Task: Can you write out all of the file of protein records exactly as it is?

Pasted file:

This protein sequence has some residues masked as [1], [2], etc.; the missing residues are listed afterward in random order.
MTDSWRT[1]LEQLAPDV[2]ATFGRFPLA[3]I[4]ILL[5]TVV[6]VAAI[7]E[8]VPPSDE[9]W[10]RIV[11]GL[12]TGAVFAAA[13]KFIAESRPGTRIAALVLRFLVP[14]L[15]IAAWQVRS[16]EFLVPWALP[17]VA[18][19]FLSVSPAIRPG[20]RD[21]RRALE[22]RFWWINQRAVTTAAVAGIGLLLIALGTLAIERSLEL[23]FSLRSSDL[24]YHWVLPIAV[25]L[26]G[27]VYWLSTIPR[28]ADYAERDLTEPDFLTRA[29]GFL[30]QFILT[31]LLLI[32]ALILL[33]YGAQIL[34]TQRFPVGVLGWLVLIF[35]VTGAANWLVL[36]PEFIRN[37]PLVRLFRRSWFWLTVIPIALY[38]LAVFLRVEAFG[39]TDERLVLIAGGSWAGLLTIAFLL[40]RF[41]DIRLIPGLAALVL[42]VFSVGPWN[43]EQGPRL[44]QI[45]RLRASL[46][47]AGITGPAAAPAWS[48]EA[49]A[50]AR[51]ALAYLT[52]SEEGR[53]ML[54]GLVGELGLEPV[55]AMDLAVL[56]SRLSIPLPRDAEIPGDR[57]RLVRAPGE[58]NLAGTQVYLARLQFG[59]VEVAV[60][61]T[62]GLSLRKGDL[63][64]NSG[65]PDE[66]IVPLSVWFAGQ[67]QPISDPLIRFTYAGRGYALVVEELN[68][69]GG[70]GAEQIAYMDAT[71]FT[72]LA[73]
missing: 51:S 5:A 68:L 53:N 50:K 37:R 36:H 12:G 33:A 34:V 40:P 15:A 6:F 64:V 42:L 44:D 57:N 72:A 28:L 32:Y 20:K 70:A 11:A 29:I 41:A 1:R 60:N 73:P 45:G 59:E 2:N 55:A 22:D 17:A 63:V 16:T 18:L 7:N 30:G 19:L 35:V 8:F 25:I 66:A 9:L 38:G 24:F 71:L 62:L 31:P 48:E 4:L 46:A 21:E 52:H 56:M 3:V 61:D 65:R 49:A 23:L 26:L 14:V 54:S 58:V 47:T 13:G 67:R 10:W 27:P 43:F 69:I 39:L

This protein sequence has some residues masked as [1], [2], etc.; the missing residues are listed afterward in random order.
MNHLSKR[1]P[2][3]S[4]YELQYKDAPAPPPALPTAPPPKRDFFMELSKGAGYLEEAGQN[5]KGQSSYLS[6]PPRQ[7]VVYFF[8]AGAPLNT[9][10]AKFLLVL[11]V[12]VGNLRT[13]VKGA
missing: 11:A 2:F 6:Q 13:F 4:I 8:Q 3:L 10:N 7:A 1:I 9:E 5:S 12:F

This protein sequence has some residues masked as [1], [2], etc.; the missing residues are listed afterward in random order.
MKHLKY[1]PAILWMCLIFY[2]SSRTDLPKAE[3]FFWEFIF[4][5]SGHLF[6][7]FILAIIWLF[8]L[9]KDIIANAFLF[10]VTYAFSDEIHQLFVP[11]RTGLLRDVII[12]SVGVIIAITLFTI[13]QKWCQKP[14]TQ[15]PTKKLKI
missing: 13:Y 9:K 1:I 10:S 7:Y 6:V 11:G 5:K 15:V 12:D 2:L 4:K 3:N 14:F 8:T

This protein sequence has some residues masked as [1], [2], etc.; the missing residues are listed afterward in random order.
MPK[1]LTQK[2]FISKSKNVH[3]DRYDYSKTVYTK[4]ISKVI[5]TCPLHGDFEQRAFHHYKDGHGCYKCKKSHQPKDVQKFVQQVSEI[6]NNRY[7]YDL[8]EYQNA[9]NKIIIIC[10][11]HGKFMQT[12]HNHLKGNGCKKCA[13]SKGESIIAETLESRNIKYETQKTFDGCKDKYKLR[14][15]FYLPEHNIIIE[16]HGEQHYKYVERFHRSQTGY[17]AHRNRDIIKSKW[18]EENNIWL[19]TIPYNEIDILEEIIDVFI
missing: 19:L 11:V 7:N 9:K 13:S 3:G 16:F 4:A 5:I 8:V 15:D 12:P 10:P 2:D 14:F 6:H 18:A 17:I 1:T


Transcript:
This protein sequence has some residues masked as [1], [2], etc.; the missing residues are listed afterward in random order.
MTDSWRT[1]LEQLAPDV[2]ATFGRFPLA[3]I[4]ILL[5]TVV[6]VAAI[7]E[8]VPPSDE[9]W[10]RIV[11]GL[12]TGAVFAAA[13]KFIAESRPGTRIAALVLRFLVP[14]L[15]IAAWQVRS[16]EFLVPWALP[17]VA[18][19]FLSVSPAIRPG[20]RD[21]RRALE[22]RFWWINQRAVTTAAVAGIGLLLIALGTLAIERSLEL[23]FSLRSSDL[24]YHWVLPIAV[25]L[26]G[27]VYWLSTIPR[28]ADYAERDLTEPDFLTRA[29]GFL[30]QFILT[31]LLLI[32]ALILL[33]YGAQIL[34]TQRFPVGVLGWLVLIF[35]VTGAANWLVL[36]PEFIRN[37]PLVRLFRRSWFWLTVIPIALY[38]LAVFLRVEAFG[39]TDERLVLIAGGSWAGLLTIAFLL[40]RF[41]DIRLIPGLAALVL[42]VFSVGPWN[43]EQGPRL[44]QI[45]RLRASL[46][47]AGITGPAAAPAWS[48]EA[49]A[50]AR[51]ALAYLT[52]SEEGR[53]ML[54]GLVGELGLEPV[55]AMDLAVL[56]SRLSIPLPRDAEIPGDR[57]RLVRAPGE[58]NLAGTQVYLARLQFG[59]VEVAV[60][61]T[62]GLSLRKGDL[63][64]NSG[65]PDE[66]IVPLSVWFAGQ[67]QPISDPLIRFTYAGRGYALVVEELN[68][69]GG[70]GAEQIAYMDAT[71]FT[72]LA[73]
missing: 51:S 5:A 68:L 53:N 50:K 37:R 36:H 12:G 33:A 34:V 40:P 15:A 6:F 64:V 42:L 44:D 57:N 72:A 28:L 32:Y 20:K 70:A 11:A 29:I 41:A 1:R 60:N 73:P 45:G 59:E 2:N 55:A 22:D 17:A 63:V 16:T 18:L 7:N 30:G 19:L 35:V 8:F 25:I 66:A 9:L 38:G 24:F 71:L 62:L 31:P 48:E 4:L 46:A 21:E 52:H 56:M 3:V 61:D 65:R 49:A 23:L 26:L 14:V 54:S 58:V 47:T 13:G 67:R 10:W 27:P 43:F 69:I 39:L

This protein sequence has some residues masked as [1], [2], etc.; the missing residues are listed afterward in random order.
MNHLSKR[1]P[2][3]S[4]YELQYKDAPAPPPALPTAPPPKRDFFMELSKGAGYLEEAGQN[5]KGQSSYLS[6]PPRQ[7]VVYFF[8]AGAPLNT[9][10]AKFLLVL[11]V[12]VGNLRT[13]VKGA
missing: 11:A 2:F 6:Q 13:F 4:I 8:Q 3:L 10:N 7:A 1:I 9:E 5:S 12:F

This protein sequence has some residues masked as [1], [2], etc.; the missing residues are listed afterward in random order.
MKHLKY[1]PAILWMCLIFY[2]SSRTDLPKAE[3]FFWEFIF[4][5]SGHLF[6][7]FILAIIWLF[8]L[9]KDIIANAFLF[10]VTYAFSDEIHQLFVP[11]RTGLLRDVII[12]SVGVIIAITLFTI[13]QKWCQKP[14]TQ[15]PTKKLKI
missing: 13:Y 9:K 1:I 10:S 7:Y 6:V 11:G 5:K 15:V 12:D 2:L 4:K 3:N 14:F 8:T

This protein sequence has some residues masked as [1], [2], etc.; the missing residues are listed afterward in random order.
MPK[1]LTQK[2]FISKSKNVH[3]DRYDYSKTVYTK[4]ISKVI[5]TCPLHGDFEQRAFHHYKDGHGCYKCKKSHQPKDVQKFVQQVSEI[6]NNRY[7]YDL[8]EYQNA[9]NKIIIIC[10][11]HGKFMQT[12]HNHLKGNGCKKCA[13]SKGESIIAETLESRNIKYETQKTFDGCKDKYKLR[14][15]FYLPEHNIIIE[16]HGEQHYKYVERFHRSQTGY[17]AHRNRDIIKSKW[18]EENNIWL[19]TIPYNEIDILEEIIDVFI
missing: 19:L 11:V 7:N 9:K 13:S 3:G 16:F 4:A 5:I 8:V 15:D 12:P 10:P 2:D 14:F 6:H 18:A 17:I 1:T